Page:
oNKo-innate Experts Present Posters on Target Discovery and Cytokine Therapy at International Conferences

As the leading Australian immuno-oncology company, we’re passionate about sharing our bold approach to cancer therapy with the broader scientific community. Recently, two of oNKo-innate’s leading scientists showcased our discovery platform and one of our most advanced pipeline assets on the international stage.

In September, oNKo’s Chief Technology officer, Iva Nikolic, attended the Discovery on Target conference in Boston. Iva’s poster presentation detailed our integrated, CRISPR-based framework for large-scale screening and target discovery in human and mouse primary immune cells, highlighting our recent work in natural killer (NK) cells.

Iva’s functional genomics and target discovery team at oNKo have used this platform to perform enrichment screens in primary human NK cells, identifying novel IL-15 axis regulators that contribute to survival and persistence. Phenotypic screens similarly revealed regulators of NK cell cytotoxicity and interferon gamma (IFNγ) production.

By validating these targets in CAR-NK cells and in vivo in chimeric mice, Iva’s team have demonstrated that they are able to regulate various aspects of NK and CAR-NK cell function. Deletion of the oNKo-036 and oNKo-037 targets enhanced IL-15 signaling, boosted NK cell metabolism and proliferation, and supported anti-metastatic function.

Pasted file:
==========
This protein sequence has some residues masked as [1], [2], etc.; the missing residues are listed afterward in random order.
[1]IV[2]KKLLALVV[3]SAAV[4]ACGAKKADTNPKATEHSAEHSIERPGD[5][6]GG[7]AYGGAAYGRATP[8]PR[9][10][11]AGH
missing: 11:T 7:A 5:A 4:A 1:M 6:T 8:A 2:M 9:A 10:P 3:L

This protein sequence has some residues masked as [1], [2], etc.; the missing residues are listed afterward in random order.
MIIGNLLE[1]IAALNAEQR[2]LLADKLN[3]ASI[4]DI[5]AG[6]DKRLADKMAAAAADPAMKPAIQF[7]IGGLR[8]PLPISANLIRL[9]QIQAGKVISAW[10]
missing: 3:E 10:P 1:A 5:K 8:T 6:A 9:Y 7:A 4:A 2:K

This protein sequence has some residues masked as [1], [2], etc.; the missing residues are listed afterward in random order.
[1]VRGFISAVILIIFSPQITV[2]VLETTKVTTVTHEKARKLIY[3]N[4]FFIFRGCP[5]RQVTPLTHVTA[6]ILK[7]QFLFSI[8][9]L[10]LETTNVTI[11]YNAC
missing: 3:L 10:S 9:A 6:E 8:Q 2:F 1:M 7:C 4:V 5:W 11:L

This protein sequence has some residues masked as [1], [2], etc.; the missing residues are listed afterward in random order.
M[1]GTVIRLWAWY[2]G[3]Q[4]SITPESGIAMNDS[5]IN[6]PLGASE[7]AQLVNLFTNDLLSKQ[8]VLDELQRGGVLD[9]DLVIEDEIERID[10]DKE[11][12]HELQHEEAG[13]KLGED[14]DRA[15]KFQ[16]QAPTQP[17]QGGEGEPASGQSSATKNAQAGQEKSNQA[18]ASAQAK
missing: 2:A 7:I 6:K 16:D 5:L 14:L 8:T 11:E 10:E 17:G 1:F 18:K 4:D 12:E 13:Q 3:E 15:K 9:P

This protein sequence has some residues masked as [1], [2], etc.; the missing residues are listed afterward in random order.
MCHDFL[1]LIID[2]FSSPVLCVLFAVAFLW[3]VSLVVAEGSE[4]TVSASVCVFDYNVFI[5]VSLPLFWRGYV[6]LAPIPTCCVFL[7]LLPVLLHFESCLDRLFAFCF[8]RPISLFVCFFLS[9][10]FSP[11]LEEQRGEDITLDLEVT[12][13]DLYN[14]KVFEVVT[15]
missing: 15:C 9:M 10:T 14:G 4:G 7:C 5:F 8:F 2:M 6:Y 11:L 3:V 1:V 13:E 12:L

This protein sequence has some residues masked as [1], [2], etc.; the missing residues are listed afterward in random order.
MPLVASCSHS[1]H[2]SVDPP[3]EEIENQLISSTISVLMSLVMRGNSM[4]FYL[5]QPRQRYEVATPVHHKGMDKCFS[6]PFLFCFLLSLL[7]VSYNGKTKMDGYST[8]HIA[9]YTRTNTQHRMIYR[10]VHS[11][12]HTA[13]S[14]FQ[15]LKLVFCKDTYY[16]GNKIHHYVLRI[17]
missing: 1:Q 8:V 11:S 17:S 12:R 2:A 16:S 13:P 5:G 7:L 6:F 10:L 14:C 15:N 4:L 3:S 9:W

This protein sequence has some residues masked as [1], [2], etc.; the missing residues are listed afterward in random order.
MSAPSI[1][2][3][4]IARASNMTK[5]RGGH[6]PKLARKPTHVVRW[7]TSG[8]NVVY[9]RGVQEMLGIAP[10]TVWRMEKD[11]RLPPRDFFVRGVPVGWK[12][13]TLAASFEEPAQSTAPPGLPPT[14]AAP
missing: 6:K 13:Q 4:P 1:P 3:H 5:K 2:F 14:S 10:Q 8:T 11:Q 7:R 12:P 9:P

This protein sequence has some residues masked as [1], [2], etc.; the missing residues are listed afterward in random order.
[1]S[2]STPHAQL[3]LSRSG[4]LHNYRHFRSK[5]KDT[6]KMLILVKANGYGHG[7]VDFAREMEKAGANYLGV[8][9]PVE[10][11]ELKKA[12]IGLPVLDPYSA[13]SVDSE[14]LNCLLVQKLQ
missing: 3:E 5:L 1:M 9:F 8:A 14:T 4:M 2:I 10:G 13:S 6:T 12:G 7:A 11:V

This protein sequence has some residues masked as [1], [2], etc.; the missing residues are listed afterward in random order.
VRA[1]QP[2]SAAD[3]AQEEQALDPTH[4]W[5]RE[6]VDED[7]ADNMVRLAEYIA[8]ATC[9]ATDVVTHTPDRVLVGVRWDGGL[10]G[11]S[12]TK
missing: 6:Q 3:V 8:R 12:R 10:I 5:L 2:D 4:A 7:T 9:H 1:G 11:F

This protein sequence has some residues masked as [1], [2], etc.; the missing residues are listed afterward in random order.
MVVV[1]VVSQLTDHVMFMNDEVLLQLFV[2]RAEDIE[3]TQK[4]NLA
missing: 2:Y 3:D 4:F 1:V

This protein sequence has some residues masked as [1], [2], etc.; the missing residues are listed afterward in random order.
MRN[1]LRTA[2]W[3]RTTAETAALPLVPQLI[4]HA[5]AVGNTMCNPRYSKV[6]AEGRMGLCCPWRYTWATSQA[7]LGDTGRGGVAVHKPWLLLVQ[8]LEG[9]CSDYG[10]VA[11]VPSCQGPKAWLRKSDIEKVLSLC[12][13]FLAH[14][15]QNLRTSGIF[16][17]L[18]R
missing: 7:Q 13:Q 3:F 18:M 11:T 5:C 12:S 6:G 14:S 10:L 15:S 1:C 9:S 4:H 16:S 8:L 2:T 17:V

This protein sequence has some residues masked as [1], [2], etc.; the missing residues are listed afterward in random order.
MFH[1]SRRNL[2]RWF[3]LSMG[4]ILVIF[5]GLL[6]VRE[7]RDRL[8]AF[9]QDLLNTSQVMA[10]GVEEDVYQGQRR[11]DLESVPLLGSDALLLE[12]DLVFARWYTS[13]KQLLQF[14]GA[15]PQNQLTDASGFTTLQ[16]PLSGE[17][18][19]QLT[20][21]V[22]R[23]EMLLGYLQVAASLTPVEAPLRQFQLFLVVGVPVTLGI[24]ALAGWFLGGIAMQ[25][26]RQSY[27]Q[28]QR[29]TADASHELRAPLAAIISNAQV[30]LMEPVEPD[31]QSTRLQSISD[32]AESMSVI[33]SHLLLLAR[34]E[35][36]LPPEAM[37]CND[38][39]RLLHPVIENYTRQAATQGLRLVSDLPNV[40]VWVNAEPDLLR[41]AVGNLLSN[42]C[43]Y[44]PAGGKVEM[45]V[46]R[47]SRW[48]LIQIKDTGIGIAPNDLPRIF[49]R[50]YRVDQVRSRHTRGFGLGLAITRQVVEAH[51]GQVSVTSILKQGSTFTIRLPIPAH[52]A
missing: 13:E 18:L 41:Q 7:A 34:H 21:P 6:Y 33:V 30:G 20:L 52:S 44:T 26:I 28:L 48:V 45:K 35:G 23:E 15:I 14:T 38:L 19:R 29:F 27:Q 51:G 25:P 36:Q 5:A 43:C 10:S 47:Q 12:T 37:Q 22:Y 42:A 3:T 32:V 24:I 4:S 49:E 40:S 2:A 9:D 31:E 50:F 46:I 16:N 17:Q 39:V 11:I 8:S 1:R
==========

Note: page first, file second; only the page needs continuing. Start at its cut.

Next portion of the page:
For the full poster content click here or on the image below.

Schematic outline of oNKo-Innate NK cell screening platform
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Our Vice President of Biotherapeutics, Richard Berry, attended the PEGS Europe: Protein and Antibody Engineering Summit in November, presenting a poster on our most advanced pipeline asset, oNKo-001. The poster detailed the key issues preventing clinical use of IL-12, how our oNKo-001 therapy addresses these challenges, and its promising results in in vivo models.

oNKo-001 is a reduced-potency IL-12 fused to the Fc region of a silent human IgG1 antibody. Rich’s protein engineering and biotherapeutics team have engineered the p35 region of the IL-12heterodimer to reduce this powerful cytokine’s binding affinity for its cognate receptor. The therapy displayed favourable in vivo characteristics in an adoptive transfer model as well as in a syngeneic tumor model.

With reduced potency, oNKo-001 has superior pharmacokinetics, with robust antitumor activity, and reduced toxicity associated with the activation of circulating immune cells. It has a significantly increased therapeutic index compared to wild type IL-12, increasing the levels of pro-inflammatory cytokines within tumors relative to the periphery.

For the full poster content click here or on the image below.

Click through for the full poster

To explore these posters in full, check out the posters and publications section of our Learning Centre.

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